There's not much promise on the electric car front, either. After Fisker Automotive lost out on the remainder of its $529 million promised from the Department of Energy, their battery supplier A123 Systems had to lay off 125 workers from its Michigan plant. Still, the "one percent" there is doing all right. Company executives voted themselves hefty raises ranging from 5.7 percent to 20.7 percent despite the company's losing $172 million in the first three quarters of 2011. Abound Solar, which received a $400 million stimulus loan, is also laying off 70 percent of its workforce. If these are stimulus "success stories," we would hate to see the failures.
From the Left: Obama Will Buy a Volt ... in Five Years
It was a daily double for Barack Obama as he could pander to two of his key support groups at the same time. In a recent speech to the United Auto Workers, Obama noted, "I got to get inside a brand new Chevy Volt off the line. ... I liked sitting in it; it was nice. And five years from now when I'm not president anymore, I'll buy one and drive it myself."
Let's face it: The speech wasn't about the car; it was about continuing a narrative that the government saved the American auto industry. He called the idea of a political payback to Big Labor "a load of you-know-what." But there's no denying that great effort was expended to make sure the UAW made out well in the GM and Chrysler deals at the expense of more than 200 years of settled bankruptcy law, as well as citizen bondholders and local auto dealerships, which are primarily non-union.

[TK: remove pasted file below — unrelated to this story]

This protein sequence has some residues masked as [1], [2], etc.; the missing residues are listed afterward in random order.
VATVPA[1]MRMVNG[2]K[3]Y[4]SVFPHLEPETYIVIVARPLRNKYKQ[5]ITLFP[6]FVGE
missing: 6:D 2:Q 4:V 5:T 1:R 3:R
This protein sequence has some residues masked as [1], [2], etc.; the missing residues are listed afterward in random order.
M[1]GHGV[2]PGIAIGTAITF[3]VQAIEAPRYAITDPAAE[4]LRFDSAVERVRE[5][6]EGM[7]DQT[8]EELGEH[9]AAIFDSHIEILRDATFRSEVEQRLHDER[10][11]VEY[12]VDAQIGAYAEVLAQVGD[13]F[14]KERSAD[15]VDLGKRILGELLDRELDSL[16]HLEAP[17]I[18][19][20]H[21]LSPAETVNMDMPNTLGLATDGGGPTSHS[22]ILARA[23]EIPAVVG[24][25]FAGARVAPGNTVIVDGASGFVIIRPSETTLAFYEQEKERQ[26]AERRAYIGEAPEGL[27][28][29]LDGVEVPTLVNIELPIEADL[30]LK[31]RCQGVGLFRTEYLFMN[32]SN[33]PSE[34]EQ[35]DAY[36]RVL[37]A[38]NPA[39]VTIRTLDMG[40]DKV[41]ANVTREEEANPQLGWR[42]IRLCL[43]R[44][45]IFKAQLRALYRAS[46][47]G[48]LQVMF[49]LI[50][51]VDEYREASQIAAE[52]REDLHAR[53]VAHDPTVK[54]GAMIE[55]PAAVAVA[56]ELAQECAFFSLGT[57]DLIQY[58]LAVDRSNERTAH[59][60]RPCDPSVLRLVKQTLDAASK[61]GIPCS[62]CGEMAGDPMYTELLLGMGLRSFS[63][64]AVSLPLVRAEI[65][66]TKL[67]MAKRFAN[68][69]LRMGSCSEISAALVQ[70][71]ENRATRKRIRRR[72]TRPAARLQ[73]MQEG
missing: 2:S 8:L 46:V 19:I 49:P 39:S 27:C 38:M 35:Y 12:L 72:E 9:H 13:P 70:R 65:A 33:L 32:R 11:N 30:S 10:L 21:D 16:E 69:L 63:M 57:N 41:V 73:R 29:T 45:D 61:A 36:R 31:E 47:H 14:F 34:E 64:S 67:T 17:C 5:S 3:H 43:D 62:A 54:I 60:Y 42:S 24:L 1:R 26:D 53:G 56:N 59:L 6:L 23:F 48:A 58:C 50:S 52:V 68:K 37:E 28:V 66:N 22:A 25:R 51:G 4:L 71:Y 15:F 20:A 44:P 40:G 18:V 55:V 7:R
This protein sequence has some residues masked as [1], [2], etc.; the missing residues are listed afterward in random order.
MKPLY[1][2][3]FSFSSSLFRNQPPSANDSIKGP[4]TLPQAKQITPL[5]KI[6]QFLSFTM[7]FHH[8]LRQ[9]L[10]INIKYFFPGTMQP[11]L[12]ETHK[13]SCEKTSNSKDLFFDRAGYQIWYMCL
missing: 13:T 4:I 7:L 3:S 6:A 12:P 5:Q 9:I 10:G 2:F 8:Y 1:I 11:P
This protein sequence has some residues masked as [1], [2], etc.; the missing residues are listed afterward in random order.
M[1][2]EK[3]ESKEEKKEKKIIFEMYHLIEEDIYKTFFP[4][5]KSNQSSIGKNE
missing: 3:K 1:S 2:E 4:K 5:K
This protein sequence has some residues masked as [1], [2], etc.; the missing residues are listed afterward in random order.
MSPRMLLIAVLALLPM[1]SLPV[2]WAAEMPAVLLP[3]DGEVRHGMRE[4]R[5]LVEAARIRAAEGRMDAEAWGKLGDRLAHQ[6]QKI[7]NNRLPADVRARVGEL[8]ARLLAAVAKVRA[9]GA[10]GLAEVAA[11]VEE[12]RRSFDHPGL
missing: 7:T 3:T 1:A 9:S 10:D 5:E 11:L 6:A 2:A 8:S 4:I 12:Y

So what would have happened if the government had done nothing? Most likely one or both automakers would have declared bankruptcy -- just as they did under Obama's takeover -- but doing so under the capitalist system may have enabled them (or any new owners) to negotiate a better labor deal, thereby also strengthening the other two automakers, as negotiations with the Big Three are often based on the first deal struck. Even with the bailout, the fears of a foreign takeover of Detroit were partially realized since Italian-based Fiat now owns the majority of Chrysler. On the other hand, Ford, which didn't take federal money, is now as strong as ever. In the end, though, we would all be better off if Obama didn't have to wait five years to buy a Volt. How about January 2013?